Name tickets at the Colosseum: useful, but there are problems to be solved

Named tickets at the Colosseum, introduced on Oct. 18, have proven to be a useful device to combat ticket hoarding and the inability to find them at regular prices. However, there are still some problems to work on so as not to undo the work done. Here are which ones.

The climate at the Colosseum continues to be “hot” with controversy. In recent weeks, articles have been coming out voicing the discontent of various agencies and tour operators regarding the named ticket introduced at the Colosseum Park as of last October 18. Let us try to analyze the situation. The named ticket undoubtedly has disadvantages, both for operators and visitors, in that it is a limitation on the ability to use the ticket as one wishes. On the other hand, it is a price to pay to combat the hoarding of tickets and subsequent inability to find them at regular prices that have bedeviled 2023. The lack of tickets has affected and hurt not only the public but also those in the industry, particularly the small and medium-sized agencies that make up the economic fabric of the Italian tourism sector, as opposed to a few agencies/tour operators that have been hoarding tickets and are almost always fiscally based abroad.

The main reason given officially by those who are currently contesting the current regulations is that many tickets remain unused, either because some people originally booked can no longer go or because sometimes the names are misspelled. Granted that the numbers of unused tickets written in some newspaper are completely hypothetical and to be proven, in the management of a monument one must look first and foremost to the public good, that is, to the interests of both the state and the majority of visitors. Individual cases cannot be taken into account. An average of 25,000 people a day enter the Colosseum; it is absurd to think of changing everyone’s rules because of the few who cannot go because of a stomach ache or other individual problems. On the other hand, in the travel business - airline tickets, hotel rooms, trains, etc. - it often happens that you lose your money and the very service you booked, if for any reason you have to give up.

Colosseum Ticket
Colosseum ticket. Photo: Colosseum Archaeological Park

At the moment, the priority is to make sure that on the public platform everyone can find available tickets for the Colosseum; we do not demand until the same day or the day before as was the case until 2019, but at least until a few days before. I am not a fan of the named ticket, in fact: I was originally really against it. And none of us like wasting time writing down names, risking the customer not getting in because they forget their ID, or standing in half-hour lines because of the controls. However, if this can counter hoarding and can restore ticket availability for everyone, I accept it and fight to enforce it.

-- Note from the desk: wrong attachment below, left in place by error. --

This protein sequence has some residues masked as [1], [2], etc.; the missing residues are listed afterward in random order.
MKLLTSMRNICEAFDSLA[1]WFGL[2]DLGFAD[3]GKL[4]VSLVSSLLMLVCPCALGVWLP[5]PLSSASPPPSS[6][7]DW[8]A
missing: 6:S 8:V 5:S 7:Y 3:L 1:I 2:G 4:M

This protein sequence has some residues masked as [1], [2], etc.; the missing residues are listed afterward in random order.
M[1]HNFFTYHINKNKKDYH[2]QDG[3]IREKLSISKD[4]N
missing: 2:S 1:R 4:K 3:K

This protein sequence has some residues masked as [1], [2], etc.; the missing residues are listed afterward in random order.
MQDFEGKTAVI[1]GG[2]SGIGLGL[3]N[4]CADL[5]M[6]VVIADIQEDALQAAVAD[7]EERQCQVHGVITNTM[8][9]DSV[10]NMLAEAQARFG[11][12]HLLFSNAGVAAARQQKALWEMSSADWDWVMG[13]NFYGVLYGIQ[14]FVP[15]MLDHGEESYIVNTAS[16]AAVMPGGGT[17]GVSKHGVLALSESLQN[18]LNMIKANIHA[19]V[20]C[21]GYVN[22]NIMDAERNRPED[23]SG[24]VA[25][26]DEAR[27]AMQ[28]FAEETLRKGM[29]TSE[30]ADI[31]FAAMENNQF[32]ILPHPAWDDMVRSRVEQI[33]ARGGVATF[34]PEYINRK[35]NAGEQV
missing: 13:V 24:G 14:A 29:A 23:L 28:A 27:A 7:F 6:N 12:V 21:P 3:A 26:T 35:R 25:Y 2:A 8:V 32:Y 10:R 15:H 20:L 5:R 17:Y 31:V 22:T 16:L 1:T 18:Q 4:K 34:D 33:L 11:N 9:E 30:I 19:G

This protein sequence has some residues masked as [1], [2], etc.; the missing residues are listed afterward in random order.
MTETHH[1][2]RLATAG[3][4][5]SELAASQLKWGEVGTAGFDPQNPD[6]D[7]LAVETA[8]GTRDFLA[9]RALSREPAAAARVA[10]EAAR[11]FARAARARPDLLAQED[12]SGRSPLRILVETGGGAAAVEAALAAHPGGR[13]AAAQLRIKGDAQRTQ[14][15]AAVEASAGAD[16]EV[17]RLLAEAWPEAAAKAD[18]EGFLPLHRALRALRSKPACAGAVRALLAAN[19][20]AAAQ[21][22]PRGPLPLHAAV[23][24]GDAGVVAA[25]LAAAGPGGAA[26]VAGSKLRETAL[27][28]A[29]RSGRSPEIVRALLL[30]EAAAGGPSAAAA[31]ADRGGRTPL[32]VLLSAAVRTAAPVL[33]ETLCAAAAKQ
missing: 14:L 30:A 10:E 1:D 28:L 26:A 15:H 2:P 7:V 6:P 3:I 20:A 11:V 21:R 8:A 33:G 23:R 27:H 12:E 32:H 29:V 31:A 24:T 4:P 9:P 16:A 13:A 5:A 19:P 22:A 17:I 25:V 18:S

To leave the named ticket but “water it down” with bland rules is to nullify its full potential and effectiveness. In fact, to allow tour operators to change the call sign up to 24-12 hours in advance and to carry out only spot checks on the monument (these are the demands of those who challenge the current organization) is to again give wide latitude to those who tend to hoard. Because the individuals who buy thousands of tickets a day, taking them away from everyone else, work mainly on the “empty-for-full” system, so the more time they have to change names the more chances they have to sell on the platforms and the more tickets they will take. In fact, the main reason why some people, including those with big interests, are calling for rule changes is actually to sell more.

To say, as some have done, that the ban on name changes the day before prevents many operators from working is false. For example, those who operate cruises, which move huge numbers, have always claimed to sell tours up to the day before, but this is a claim to sell more and to favor their customers. Cruise passengers can buy tours from the time they book the trip, so they have months to book tours including the one at the Colosseum; why should they have tickets available until the day before while a private individual cannot even find them 2 months before? Pretending to sell tours until the last is a legitimate desire on the part of those companies, but it is not a right that is worth more than the right of small agencies to find tickets so that they too can work and the right of individual visitors to buy tickets themselves without resorting to resale platforms at premium prices.